Only out-of-place ops and Tensor methods are eligible for mixed precision. In-place variants and calls that explicitly supply an out=... Tensor are allowed in autocast-enabled regions, but won’t go through autocasting. For example, in an autocast-enabled region a.addmm(b, c) can autocast, but a.addmm_(b, c) and a.addmm(b, c, out=d) cannot. For best performance and stability, use out-of-place ops in autocast-enabled regions.

Op-Specific Behavior

The following lists describe the behavior of eligible ops in autocast-enabled regions. These ops always go through autocasting whether they are invoked as part of a torch.nn.Module, as a function, or as a torch.Tensor method. If functions are exposed in multiple namespaces, they go through autocasting regardless of the namespace.

Ops not listed below do not go through autocasting. They run in the type defined by their inputs. However, autocasting may still change the type in which unlisted ops run if they’re downstream from autocasted ops.

If an op is unlisted, we assume it’s numerically stable in bfloat16. If you believe that an unlisted op is numerically unstable in bfloat16, file a GitHub issue.

Ops that can autocast to bfloat16

conv1d, conv2d, conv3d, conv_transpose1d, conv_transpose2d, conv_transpose3d, bmm, mm, baddbmm, addmm, addbmm, linear, matmul, conv_tbc, group_norm, _native_multi_head_attention

Ops that can autocast to float32

avg_pool3d, binary_cross_entropy, grid_sampler, polar, prod, quantile, nanquantile, stft, cdist, trace, view_as_complex, cholesky, cholesky_inverse, cholesky_solve, inverse, lu_solve, matrix_rank, orgqr, ormqr, pinverse, max_unpool2d, max_unpool3d, adaptive_avg_pool3d, reflection_pad1d, reflection_pad2d, replication_pad1d, replication_pad2d, replication_pad3d, mse_loss, cosine_embedding_loss, nll_loss, nll_loss2d, hinge_embedding_loss, poisson_nll_loss, smooth_l1_loss, cross_entropy_loss, l1_loss, huber_loss, margin_ranking_loss, soft_margin_loss, triplet_margin_loss, multi_margin_loss, ctc_loss, kl_div, multilabel_margin_loss, binary_cross_entropy_with_logits, fft_fft, fft_ifft, fft_fft2, fft_ifft2, fft_fftn, fft_ifftn, fft_rfft, fft_irfft, fft_rfft2, fft_irfft2, fft_rfftn, fft_irfftn, fft_hfft, fft_ihfft, linalg_cond, linalg_matrix_rank, linalg_solve, linalg_cholesky, linalg_svdvals, linalg_eigvals, linalg_eigvalsh, linalg_inv, linalg_householder_product, linalg_tensorinv, linalg_tensorsolve, fake_quantize_per_tensor_affine, eig, geqrf, lstsq, _lu_with_info, qr, svd, symeig, triangular_solve, fractional_max_pool2d, fractional_max_pool3d, adaptive_max_pool3d, multilabel_margin_loss_forward, linalg_qr, linalg_cholesky_ex, linalg_svd, linalg_eig, linalg_eigh, linalg_lstsq, linalg_inv_ex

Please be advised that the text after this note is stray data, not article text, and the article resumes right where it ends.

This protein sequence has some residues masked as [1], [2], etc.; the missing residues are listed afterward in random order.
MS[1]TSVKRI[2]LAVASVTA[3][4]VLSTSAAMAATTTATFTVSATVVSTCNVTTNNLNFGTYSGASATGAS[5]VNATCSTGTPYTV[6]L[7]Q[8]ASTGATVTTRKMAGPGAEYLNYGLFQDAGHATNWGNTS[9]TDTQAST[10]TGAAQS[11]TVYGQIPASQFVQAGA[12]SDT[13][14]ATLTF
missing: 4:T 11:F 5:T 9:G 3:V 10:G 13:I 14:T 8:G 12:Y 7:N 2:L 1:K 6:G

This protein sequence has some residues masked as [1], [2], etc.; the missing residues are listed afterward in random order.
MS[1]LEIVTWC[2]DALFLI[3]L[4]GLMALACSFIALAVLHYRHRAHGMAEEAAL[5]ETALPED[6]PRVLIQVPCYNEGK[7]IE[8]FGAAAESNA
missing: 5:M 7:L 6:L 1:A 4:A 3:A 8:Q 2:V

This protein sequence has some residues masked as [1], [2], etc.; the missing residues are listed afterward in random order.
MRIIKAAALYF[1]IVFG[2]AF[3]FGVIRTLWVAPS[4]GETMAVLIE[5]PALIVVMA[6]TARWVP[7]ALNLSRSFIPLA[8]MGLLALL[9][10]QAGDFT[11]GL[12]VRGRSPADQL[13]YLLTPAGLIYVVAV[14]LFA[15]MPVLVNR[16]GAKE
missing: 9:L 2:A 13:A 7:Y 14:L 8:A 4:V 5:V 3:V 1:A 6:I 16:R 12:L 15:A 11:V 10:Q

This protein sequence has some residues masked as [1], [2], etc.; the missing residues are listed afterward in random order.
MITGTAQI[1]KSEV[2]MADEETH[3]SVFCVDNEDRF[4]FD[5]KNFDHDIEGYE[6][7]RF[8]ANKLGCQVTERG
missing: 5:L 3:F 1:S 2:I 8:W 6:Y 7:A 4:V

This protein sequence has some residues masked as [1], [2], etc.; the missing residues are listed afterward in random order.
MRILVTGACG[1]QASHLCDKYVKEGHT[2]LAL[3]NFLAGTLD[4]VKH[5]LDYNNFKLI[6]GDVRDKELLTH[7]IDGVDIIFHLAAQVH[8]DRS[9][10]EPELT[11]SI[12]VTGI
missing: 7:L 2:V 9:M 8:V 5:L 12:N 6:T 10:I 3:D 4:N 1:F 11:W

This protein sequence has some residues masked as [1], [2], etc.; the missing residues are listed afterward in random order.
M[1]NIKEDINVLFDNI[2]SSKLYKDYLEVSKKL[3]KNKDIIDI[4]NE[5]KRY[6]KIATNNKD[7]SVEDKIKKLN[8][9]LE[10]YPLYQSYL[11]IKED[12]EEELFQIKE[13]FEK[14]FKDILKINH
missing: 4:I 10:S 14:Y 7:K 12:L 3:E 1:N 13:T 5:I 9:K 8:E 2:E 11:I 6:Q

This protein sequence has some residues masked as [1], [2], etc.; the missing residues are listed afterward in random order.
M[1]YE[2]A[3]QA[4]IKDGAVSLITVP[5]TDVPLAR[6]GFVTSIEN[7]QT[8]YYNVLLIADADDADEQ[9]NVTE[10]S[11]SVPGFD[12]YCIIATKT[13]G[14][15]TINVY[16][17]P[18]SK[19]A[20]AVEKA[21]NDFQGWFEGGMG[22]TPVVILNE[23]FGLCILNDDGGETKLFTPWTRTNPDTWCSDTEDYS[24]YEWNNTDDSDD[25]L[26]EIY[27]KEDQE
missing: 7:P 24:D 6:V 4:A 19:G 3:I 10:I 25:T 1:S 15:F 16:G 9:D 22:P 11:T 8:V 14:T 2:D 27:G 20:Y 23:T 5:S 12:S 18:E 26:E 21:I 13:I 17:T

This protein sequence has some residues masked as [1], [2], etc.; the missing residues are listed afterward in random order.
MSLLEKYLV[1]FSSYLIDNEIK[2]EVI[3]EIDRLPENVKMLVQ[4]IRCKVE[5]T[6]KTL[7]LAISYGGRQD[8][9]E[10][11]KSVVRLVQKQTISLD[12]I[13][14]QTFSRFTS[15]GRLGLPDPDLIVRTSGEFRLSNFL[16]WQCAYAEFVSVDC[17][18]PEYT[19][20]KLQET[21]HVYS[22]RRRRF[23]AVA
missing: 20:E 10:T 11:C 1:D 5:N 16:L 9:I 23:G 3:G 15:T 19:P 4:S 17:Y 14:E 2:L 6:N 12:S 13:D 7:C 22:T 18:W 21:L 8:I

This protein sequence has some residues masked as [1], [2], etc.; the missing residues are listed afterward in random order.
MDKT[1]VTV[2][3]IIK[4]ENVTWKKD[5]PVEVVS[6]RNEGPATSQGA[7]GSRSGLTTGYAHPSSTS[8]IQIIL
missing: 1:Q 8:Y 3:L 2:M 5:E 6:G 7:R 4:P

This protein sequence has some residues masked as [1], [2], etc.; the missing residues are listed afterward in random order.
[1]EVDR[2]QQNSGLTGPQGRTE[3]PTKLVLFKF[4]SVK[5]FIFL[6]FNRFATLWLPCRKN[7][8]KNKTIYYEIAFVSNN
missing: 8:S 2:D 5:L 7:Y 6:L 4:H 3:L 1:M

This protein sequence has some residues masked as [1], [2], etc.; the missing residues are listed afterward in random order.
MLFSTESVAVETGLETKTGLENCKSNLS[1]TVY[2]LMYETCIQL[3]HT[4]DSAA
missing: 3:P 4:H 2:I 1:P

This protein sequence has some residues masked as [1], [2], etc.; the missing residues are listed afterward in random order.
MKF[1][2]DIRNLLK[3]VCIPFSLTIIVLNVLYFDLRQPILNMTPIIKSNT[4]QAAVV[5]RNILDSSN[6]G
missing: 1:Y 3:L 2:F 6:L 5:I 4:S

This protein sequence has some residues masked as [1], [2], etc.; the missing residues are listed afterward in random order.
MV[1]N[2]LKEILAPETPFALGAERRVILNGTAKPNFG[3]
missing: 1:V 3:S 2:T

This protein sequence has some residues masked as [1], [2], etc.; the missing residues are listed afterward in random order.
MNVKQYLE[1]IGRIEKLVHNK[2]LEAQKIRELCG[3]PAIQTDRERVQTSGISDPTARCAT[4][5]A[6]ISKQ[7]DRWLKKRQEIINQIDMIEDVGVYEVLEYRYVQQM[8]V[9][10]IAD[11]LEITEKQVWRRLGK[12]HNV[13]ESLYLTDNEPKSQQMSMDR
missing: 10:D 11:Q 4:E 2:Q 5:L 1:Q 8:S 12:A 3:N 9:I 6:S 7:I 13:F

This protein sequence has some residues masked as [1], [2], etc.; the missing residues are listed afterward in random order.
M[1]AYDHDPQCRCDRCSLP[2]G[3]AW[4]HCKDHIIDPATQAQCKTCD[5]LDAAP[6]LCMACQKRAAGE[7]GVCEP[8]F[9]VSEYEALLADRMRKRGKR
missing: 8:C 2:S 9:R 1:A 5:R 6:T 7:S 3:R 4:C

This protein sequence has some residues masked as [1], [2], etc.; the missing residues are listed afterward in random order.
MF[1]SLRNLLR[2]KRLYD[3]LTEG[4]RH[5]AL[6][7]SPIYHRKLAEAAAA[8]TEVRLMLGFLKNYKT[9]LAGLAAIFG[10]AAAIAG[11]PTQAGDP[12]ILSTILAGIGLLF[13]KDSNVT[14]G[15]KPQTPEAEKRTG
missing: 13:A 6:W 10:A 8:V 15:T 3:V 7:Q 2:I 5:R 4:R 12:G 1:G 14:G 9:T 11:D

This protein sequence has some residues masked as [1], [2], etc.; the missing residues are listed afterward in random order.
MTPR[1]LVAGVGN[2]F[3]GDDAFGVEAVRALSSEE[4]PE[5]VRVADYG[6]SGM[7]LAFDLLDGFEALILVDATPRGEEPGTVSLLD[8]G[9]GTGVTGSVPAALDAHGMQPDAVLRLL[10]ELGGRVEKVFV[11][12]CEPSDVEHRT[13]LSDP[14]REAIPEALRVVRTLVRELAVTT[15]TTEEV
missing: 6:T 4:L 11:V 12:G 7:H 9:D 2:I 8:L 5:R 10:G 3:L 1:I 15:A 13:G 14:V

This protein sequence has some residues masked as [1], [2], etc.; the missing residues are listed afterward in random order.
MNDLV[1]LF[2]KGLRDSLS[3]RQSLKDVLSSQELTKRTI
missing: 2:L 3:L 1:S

Ops that promote to the widest input type

These ops don’t require a particular dtype for stability, but take multiple inputs and require that the inputs’ dtypes match. If all of the inputs are bfloat16, the op runs in bfloat16. If any of the inputs is float32, autocast casts all inputs to float32 and runs the op in float32.

cat, stack, index_copy

Some ops not listed here (e.g., binary ops like add) natively promote inputs without autocasting’s intervention. If inputs are a mixture of bfloat16 and float32, these ops run in float32 and produce float32 output, regardless of whether autocast is enabled.